The Work of Masterminds

Two weeks ago, I left my small state of Rhode Island to come up here. I was aware that I would be dorming with art students from another school for 9 months out the year, but I had no idea what this would actually come to mean. Within the two weeks that I have been here and have been a part of Dr. Plante’s class, I can say that I’m am starting to understand. There is certainly more to art than meets the eye. From the detail behind every stroke, to the patience in every line and circle, art has the ability to capture just about anyone’s eye. Living in the dorm that I live in, I am forced to see art on a daily basis, and thanks to Dr. Plante’s class, am able to make connections to the world of math when I see various pieces. I pay attention to how the pieces are formed, what techniques are used and the underlying messages the artist wishes to convey.  I am most captivated by the ability of so many here to turn simple objects from 2D images to 3D by just adding a bit of shading or some color. I compare their pieces to what we are creating in class and am fortunate enough to see the work of masterminds come to life in front of me.

Of course I am not saying that I only see art when I am in my dorm. I see it all around me. From the shadow that bounces of the Brady-Sullivan tower on a nice day to the street signs that light up the night around 11pm. There is math everywhere. I feel that by taking this course and really allowing myself to grasp the meaning behind everything we learn, that I will eventually be able to create my own art and explain how I came to create it and the math behind it.



4 thoughts on “The Work of Masterminds”

  1. I didn’t know that you were an art student, but it’s great that you’re looking at how to incorporate what you’re learning from the class in art. I’m wondering if the perspective tutorials we have done in class have you considering the type of perspective street art that when seen from an angle, looks pretty amazing?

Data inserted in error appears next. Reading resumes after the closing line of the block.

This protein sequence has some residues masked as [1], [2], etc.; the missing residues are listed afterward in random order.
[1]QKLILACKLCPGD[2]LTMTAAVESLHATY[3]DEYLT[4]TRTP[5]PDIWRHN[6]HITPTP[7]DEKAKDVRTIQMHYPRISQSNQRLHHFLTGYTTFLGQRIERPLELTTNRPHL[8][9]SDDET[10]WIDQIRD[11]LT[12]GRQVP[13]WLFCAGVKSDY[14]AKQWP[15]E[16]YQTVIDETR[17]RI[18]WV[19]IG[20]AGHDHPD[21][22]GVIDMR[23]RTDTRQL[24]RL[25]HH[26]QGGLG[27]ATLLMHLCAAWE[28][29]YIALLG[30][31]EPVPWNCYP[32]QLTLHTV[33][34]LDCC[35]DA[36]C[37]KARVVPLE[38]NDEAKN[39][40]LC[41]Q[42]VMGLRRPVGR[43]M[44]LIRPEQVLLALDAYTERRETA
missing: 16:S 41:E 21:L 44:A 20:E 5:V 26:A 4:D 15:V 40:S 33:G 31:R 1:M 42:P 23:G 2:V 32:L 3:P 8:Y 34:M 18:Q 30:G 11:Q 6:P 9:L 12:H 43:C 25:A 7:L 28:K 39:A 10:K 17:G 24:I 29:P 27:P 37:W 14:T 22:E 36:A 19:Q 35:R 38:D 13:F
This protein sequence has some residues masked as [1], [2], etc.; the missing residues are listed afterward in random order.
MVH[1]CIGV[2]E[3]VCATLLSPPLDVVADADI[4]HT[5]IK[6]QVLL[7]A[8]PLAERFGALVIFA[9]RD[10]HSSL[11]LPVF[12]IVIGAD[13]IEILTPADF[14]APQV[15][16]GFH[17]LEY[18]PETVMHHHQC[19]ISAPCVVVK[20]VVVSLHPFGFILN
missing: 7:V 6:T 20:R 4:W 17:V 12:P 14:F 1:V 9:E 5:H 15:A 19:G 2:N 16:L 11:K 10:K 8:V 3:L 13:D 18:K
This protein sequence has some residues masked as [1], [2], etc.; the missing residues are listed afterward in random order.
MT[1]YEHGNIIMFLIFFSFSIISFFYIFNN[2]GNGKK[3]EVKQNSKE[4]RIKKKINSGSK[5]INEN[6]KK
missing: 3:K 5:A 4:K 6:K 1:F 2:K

I’ve found a pinterest gallery that you may have seen, but most use chalk on pavement as the medium, yet still can fashion nearly photo realistic illusions. I’m considering the planning that would have had to gone into these projects ahead of time before even starting with the first line of chalk. As an artist, maybe you might know more than me on the subject.

    1. Thank you for the kind words and the tips on the different forms of art, but I am actually not an arts major. I just dorm with them which allows me to be surrounded by various types of art that I can connect math to.

  2. It’s great to hear that you are an art student! I have never acquired the talent of art so you are very fortunate. I can relate to moving here to New Hampshire and seeing all of the unique art here. It seems that being in this class has taught us that there is more to math than meets the eye, like you stated above. My roommate is an art student as well and I was talking with her about the details and what it really takes to make art. She was explaining to me about the difficulties of every point and shade of every piece she makes. You said this class has given you perspective on how art is simply everywhere in the city with the signs and lights. Maybe now, taking this unique math course will help expand and broaden your approach and perspective on art. For example, the pixel art we completed last class shows how shapes and colors can lead to making art in all forms. I hope you enjoy the class and use it to your advantage as a learning art student.

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